Backcountry hunting is a relentless pursuit that lasts all year long. Even when the season ends, hunters pour so much effort into the planning and preparation for the next hunt. An incalculable amount of time spent looking at maps, the countless hours spent practicing our shooting, or the sacrifices of time made for pre-season scouting trips. These seem to always be in constant rotation.
However, an aspect of hunting preparation that many hunters overlook is intentionally planning for performance in the backcountry. While physical fitness is a huge part of that plan, I am referring to all aspects of our performance. From the consequences of packing too much weight, or not bringing enough food to fuel you all the way, to bringing specific gear for specific hunts. It’s all connected and affects our performance.
Planning for performance in the backcountry will help set you up for success whether you fill a tag or not.
“A goal without a plan is just a wish” — Antoine de Saint-Exupéry
OVERPACKING = OVERDOING
Last spring I ran into a first-time backpack hunter high atop a ridge, in some of the most rugged country in the Lower 48. We both had bear tags, but I’d later find out that this first timer never even left his camp to actually hunt. He was so physically and mentally exhausted that he was laid-up in his tent for the majority of the time that he was back there. I’d later find out down at the trailhead that his pack weight was 70-80 pounds for a week of hunting. He overpacked and paid the consequences.
Plain and simple, overpacking equals overdoing. Every pound of extra weight in our backpacks is extra wear and tear we are putting on our bodies. It can be hard enough just getting all of that gear packed to camp, but it doesn’t end there. We need to make sure that we don’t completely blast ourselves right out of the gate so that we can actually hunt after our tent is pitched, and then hopefully pack out a critter in the end. The lighter we can make our backpacks by “cutting the fat” the better we are going to feel. I’m by no means telling you that you’ve got to be an ultralight minimalist, but try and take a realistic approach with what you actually need.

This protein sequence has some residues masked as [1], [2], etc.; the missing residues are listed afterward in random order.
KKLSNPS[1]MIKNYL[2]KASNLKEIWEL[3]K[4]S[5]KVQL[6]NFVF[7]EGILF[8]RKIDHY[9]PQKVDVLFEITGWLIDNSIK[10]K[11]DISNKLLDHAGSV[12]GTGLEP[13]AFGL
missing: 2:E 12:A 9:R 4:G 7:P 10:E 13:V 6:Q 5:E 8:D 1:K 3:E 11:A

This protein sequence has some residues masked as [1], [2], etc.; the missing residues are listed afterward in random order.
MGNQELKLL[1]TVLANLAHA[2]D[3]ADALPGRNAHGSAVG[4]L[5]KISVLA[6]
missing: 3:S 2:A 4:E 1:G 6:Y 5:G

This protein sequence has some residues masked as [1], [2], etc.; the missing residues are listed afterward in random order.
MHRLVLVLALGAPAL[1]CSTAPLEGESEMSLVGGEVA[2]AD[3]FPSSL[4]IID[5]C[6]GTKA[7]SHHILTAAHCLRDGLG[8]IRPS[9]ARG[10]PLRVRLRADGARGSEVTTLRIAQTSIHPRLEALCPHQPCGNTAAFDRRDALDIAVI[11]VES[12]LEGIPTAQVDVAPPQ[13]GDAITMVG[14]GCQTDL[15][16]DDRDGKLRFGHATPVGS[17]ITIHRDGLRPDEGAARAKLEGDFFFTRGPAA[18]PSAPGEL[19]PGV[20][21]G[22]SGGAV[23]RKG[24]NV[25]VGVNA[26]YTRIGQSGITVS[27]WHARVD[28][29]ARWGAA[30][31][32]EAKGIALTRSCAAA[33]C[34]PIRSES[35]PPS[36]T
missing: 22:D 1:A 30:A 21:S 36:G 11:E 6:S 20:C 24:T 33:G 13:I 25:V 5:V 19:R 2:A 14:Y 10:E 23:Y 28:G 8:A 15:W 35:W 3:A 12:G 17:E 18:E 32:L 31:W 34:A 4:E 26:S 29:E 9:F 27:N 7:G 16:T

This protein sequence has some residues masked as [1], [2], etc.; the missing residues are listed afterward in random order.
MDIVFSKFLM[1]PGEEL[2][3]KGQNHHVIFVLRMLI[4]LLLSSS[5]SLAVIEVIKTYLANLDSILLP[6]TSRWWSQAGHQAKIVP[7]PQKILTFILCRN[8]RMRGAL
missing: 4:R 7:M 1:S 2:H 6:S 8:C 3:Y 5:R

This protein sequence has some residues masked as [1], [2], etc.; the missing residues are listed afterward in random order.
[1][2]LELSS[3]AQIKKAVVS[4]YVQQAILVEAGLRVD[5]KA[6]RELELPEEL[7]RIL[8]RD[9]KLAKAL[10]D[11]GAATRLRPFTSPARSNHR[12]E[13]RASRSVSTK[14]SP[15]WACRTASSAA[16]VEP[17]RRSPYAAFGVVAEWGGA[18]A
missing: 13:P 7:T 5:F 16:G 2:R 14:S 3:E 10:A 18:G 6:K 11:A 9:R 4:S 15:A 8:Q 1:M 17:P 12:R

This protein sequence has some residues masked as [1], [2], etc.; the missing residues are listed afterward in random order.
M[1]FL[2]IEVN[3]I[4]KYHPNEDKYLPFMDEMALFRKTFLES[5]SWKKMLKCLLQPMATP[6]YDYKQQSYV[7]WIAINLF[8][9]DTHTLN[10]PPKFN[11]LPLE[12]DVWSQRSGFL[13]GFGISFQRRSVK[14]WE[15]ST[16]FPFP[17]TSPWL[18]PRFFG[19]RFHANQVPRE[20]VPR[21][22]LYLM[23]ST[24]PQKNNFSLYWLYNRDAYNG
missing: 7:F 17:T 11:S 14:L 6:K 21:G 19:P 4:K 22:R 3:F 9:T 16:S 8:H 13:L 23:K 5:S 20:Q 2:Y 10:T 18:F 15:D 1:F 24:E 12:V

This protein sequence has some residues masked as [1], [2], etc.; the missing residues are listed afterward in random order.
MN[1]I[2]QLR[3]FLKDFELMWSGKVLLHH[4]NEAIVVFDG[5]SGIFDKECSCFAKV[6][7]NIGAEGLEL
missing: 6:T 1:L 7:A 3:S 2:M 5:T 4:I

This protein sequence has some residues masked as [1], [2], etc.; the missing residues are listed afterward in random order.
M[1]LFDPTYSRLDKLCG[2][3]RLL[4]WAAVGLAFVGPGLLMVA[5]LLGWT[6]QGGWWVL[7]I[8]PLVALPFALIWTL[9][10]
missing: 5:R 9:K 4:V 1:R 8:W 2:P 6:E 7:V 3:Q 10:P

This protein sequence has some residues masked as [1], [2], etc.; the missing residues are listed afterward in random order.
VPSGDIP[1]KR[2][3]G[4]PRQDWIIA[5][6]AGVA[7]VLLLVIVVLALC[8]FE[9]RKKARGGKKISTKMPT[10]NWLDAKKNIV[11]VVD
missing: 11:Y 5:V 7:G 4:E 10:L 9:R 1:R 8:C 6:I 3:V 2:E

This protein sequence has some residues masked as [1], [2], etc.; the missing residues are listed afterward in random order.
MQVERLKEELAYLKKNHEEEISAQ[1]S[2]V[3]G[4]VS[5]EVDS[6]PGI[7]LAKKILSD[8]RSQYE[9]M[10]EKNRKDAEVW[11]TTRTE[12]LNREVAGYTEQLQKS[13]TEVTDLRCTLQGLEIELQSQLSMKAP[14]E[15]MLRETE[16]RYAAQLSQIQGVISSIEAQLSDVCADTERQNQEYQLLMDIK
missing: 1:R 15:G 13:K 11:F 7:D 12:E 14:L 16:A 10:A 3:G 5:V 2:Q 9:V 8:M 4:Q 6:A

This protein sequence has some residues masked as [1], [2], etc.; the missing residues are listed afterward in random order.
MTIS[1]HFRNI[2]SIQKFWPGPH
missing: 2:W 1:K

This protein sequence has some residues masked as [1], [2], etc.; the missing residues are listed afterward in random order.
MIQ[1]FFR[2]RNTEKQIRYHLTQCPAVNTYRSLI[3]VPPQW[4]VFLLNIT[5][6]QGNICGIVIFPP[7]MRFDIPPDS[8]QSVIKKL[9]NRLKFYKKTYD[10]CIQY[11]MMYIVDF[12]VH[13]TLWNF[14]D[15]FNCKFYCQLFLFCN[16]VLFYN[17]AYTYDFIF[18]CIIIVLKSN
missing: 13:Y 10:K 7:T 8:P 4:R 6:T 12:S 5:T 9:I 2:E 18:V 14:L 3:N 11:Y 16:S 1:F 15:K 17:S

- HAVE I EVER HAD TO USE THIS IN THE PAST? – An exception would be a First Aid Kit or your satellite communicator. Hopefully, you never have to use those for an emergency.
- IS THIS ITEM APPLICABLE TO THE SPECIFIC HUNT I’M GOING ON? – An example would be bringing a heavy 0-degree bag when you know the nighttime temps are in the 50’s.
- WILL BRINGING THIS MAKE ME MORE EFFICIENT OR AID IN MY SUCCESS? – For example, bringing bigger optics that allows one to stay put and survey a greater amount of the country in better detail.
- DO I HAVE CONFIDENCE IN THIS? – It’s really easy to bring doubles and triples of certain gear items because we lack the confidence in them and are fearful of them failing.
If it’s your first time backpack hunting, you may not be able to answer these questions. So what you should do is take some backpack trips if possible before your hunting season to gain the experience that enables you to assess these questions. And if that’s out of the question, at least just get out and test/familiarize yourself with gear. Whether that is in the backyard or at a local campground, no time spent being self-supported in the outdoors will be a waste.
FOOD = FUEL
It was last year when I really noticed. A good buddy and I were packed into the Arizona backcountry with high hopes of turning up a few spring bears. Each day that went by, I realized that around 2 p.m. my food bag was suddenly empty. Call it boredom or a starving Josh, but I was running out of food every day and bumming food off of my buddy. The food system that worked for me years back was not working anymore and I needed to reassess.
Why was I suddenly running out of food compared to when I first started backpack hunting? I realized that I am more active on my hunts now, and that I pack further into the backcountry. The result is that I’m using more energy and my fuel tank is running dry faster.
Food is fuel, and we need fuel for performance.
KNOW WHAT FOOD YOU’RE BRINGING
I despise counting calories. However, given the circumstances of my rumbling stomach looking for bears, it was one of the simplest ways to actually track how much food I was intaking. I did this many moons ago on my first backcountry hunts, but never kept with it or changed anything about my system until now. Back then I was packing about 2400 calories per day. That did it for me. As my performance elevated though, I needed to elevate the fuel.
Nowadays, I’m packing in the realm of 3500 calories per day on backpack hunts. Since doing so, I’ve felt much better, had plenty of energy, and am not bumming food off of buddies. The way I did this was really cracking down on bringing calorically dense foods.
A few of my favorite foods for the backcountry are…
- Salted Almonds: 412 calories for 1/2 cup